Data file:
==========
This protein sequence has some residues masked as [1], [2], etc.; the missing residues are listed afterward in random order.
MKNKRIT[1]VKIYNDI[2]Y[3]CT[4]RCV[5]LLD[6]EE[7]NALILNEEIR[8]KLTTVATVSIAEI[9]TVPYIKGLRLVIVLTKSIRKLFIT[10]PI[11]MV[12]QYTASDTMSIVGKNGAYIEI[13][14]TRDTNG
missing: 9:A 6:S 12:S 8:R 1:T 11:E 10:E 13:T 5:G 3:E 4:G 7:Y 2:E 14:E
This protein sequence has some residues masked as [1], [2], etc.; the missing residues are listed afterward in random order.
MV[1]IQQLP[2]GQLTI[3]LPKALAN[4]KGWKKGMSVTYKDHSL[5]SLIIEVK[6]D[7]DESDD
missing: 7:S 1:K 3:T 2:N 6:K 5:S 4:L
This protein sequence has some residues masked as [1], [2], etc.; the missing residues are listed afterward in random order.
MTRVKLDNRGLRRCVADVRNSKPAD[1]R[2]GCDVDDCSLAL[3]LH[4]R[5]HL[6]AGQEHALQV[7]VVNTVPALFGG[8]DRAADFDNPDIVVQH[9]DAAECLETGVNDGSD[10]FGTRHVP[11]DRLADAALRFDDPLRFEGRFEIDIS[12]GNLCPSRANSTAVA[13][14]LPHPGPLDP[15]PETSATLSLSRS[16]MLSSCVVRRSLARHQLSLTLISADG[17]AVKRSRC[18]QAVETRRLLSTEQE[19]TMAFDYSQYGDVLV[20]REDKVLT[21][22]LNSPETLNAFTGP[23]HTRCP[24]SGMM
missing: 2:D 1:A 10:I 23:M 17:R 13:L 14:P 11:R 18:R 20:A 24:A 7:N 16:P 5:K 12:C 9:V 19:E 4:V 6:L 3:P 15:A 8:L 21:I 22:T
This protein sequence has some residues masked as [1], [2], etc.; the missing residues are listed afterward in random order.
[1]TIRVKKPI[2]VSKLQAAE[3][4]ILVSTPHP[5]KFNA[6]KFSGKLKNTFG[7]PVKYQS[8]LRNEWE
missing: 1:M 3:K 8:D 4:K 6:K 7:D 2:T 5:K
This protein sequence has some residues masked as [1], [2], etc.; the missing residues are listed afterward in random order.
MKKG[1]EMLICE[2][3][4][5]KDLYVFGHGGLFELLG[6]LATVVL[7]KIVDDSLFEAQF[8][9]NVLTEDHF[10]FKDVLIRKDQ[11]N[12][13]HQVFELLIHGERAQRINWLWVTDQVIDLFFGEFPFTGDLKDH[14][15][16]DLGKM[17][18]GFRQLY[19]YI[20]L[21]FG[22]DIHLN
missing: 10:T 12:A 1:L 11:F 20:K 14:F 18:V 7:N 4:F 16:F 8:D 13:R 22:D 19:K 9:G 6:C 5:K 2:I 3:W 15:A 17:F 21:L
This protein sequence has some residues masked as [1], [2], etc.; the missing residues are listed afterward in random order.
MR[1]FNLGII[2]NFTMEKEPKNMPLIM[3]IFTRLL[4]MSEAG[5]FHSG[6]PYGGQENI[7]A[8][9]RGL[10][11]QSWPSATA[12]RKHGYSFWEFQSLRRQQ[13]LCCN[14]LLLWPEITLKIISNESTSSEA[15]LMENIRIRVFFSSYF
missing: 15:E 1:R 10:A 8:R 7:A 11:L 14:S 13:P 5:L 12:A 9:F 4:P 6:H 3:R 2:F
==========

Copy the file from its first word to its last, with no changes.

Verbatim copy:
This protein sequence has some residues masked as [1], [2], etc.; the missing residues are listed afterward in random order.
MKNKRIT[1]VKIYNDI[2]Y[3]CT[4]RCV[5]LLD[6]EE[7]NALILNEEIR[8]KLTTVATVSIAEI[9]TVPYIKGLRLVIVLTKSIRKLFIT[10]PI[11]MV[12]QYTASDTMSIVGKNGAYIEI[13][14]TRDTNG
missing: 9:A 6:S 12:S 8:R 1:T 11:E 10:E 13:T 5:G 3:E 4:G 7:Y 2:E 14:E
This protein sequence has some residues masked as [1], [2], etc.; the missing residues are listed afterward in random order.
MV[1]IQQLP[2]GQLTI[3]LPKALAN[4]KGWKKGMSVTYKDHSL[5]SLIIEVK[6]D[7]DESDD
missing: 7:S 1:K 3:T 2:N 6:K 5:S 4:L
This protein sequence has some residues masked as [1], [2], etc.; the missing residues are listed afterward in random order.
MTRVKLDNRGLRRCVADVRNSKPAD[1]R[2]GCDVDDCSLAL[3]LH[4]R[5]HL[6]AGQEHALQV[7]VVNTVPALFGG[8]DRAADFDNPDIVVQH[9]DAAECLETGVNDGSD[10]FGTRHVP[11]DRLADAALRFDDPLRFEGRFEIDIS[12]GNLCPSRANSTAVA[13][14]LPHPGPLDP[15]PETSATLSLSRS[16]MLSSCVVRRSLARHQLSLTLISADG[17]AVKRSRC[18]QAVETRRLLSTEQE[19]TMAFDYSQYGDVLV[20]REDKVLT[21][22]LNSPETLNAFTGP[23]HTRCP[24]SGMM
missing: 2:D 1:A 10:I 23:M 17:R 13:L 14:P 11:R 18:R 20:A 24:A 7:N 16:P 5:K 12:C 9:V 19:E 4:V 6:L 3:P 15:A 8:L 21:I 22:T
This protein sequence has some residues masked as [1], [2], etc.; the missing residues are listed afterward in random order.
[1]TIRVKKPI[2]VSKLQAAE[3][4]ILVSTPHP[5]KFNA[6]KFSGKLKNTFG[7]PVKYQS[8]LRNEWE
missing: 1:M 3:K 8:D 4:K 6:K 7:D 2:T 5:K
This protein sequence has some residues masked as [1], [2], etc.; the missing residues are listed afterward in random order.
MKKG[1]EMLICE[2][3][4][5]KDLYVFGHGGLFELLG[6]LATVVL[7]KIVDDSLFEAQF[8][9]NVLTEDHF[10]FKDVLIRKDQ[11]N[12][13]HQVFELLIHGERAQRINWLWVTDQVIDLFFGEFPFTGDLKDH[14][15][16]DLGKM[17][18]GFRQLY[19]YI[20]L[21]FG[22]DIHLN
missing: 10:T 12:A 1:L 11:F 20:K 14:F 18:V 7:N 4:F 16:F 8:D 13:R 22:D 19:K 9:G 6:C 5:K 2:I 3:W 15:A 17:F 21:L
This protein sequence has some residues masked as [1], [2], etc.; the missing residues are listed afterward in random order.
MR[1]FNLGII[2]NFTMEKEPKNMPLIM[3]IFTRLL[4]MSEAG[5]FHSG[6]PYGGQENI[7]A[8][9]RGL[10][11]QSWPSATA[12]RKHGYSFWEFQSLRRQQ[13]LCCN[14]LLLWPEITLKIISNESTSSEA[15]LMENIRIRVFFSSYF
missing: 15:E 1:R 10:A 8:R 7:A 11:L 14:S 13:P 5:L 12:A 9:F 4:P 6:H 3:R 2:F